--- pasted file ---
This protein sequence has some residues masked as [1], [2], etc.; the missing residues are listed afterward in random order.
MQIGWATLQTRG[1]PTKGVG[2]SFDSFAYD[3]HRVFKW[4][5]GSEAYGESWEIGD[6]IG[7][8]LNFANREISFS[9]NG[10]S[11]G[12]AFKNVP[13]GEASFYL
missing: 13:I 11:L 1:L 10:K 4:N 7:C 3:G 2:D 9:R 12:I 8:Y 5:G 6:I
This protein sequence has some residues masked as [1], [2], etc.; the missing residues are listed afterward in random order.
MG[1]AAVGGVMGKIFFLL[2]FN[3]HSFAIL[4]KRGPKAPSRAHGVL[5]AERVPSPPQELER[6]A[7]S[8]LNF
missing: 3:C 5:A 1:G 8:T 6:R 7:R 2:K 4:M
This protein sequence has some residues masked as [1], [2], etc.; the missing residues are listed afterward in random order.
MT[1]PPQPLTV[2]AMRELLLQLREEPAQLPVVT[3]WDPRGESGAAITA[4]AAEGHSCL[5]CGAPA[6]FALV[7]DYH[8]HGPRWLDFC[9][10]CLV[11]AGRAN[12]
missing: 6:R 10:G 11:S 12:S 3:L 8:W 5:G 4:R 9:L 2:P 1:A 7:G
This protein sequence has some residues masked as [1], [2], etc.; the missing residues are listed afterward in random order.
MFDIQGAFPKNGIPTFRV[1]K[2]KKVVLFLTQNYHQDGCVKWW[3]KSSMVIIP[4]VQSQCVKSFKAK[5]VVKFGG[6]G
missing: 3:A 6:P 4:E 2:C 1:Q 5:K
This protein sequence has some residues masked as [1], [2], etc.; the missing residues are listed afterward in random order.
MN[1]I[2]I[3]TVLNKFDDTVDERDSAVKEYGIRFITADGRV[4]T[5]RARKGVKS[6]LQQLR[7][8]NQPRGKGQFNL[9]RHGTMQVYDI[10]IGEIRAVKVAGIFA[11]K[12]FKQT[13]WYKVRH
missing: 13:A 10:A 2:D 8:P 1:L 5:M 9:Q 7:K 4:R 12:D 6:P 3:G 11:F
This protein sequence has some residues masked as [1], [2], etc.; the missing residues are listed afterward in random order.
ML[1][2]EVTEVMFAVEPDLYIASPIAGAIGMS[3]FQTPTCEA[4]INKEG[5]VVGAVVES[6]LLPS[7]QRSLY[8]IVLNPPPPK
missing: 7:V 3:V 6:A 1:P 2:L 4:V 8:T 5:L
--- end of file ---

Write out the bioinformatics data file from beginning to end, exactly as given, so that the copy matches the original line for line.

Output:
This protein sequence has some residues masked as [1], [2], etc.; the missing residues are listed afterward in random order.
MQIGWATLQTRG[1]PTKGVG[2]SFDSFAYD[3]HRVFKW[4][5]GSEAYGESWEIGD[6]IG[7][8]LNFANREISFS[9]NG[10]S[11]G[12]AFKNVP[13]GEASFYL
missing: 13:I 11:L 1:L 10:K 4:N 7:C 3:G 2:D 9:R 12:I 8:Y 5:G 6:I
This protein sequence has some residues masked as [1], [2], etc.; the missing residues are listed afterward in random order.
MG[1]AAVGGVMGKIFFLL[2]FN[3]HSFAIL[4]KRGPKAPSRAHGVL[5]AERVPSPPQELER[6]A[7]S[8]LNF
missing: 3:C 5:A 1:G 8:T 6:R 7:R 2:K 4:M
This protein sequence has some residues masked as [1], [2], etc.; the missing residues are listed afterward in random order.
MT[1]PPQPLTV[2]AMRELLLQLREEPAQLPVVT[3]WDPRGESGAAITA[4]AAEGHSCL[5]CGAPA[6]FALV[7]DYH[8]HGPRWLDFC[9][10]CLV[11]AGRAN[12]
missing: 6:R 10:G 11:S 12:S 3:L 8:W 5:G 4:R 9:L 2:P 1:A 7:G
This protein sequence has some residues masked as [1], [2], etc.; the missing residues are listed afterward in random order.
MFDIQGAFPKNGIPTFRV[1]K[2]KKVVLFLTQNYHQDGCVKWW[3]KSSMVIIP[4]VQSQCVKSFKAK[5]VVKFGG[6]G
missing: 3:A 6:P 4:E 2:C 1:Q 5:K
This protein sequence has some residues masked as [1], [2], etc.; the missing residues are listed afterward in random order.
MN[1]I[2]I[3]TVLNKFDDTVDERDSAVKEYGIRFITADGRV[4]T[5]RARKGVKS[6]LQQLR[7][8]NQPRGKGQFNL[9]RHGTMQVYDI[10]IGEIRAVKVAGIFA[11]K[12]FKQT[13]WYKVRH
missing: 13:A 10:A 2:D 8:P 1:L 5:M 9:Q 7:K 4:R 12:D 6:P 3:G 11:F
This protein sequence has some residues masked as [1], [2], etc.; the missing residues are listed afterward in random order.
ML[1][2]EVTEVMFAVEPDLYIASPIAGAIGMS[3]FQTPTCEA[4]INKEG[5]VVGAVVES[6]LLPS[7]QRSLY[8]IVLNPPPPK
missing: 7:V 3:V 6:A 1:P 2:L 4:V 8:T 5:L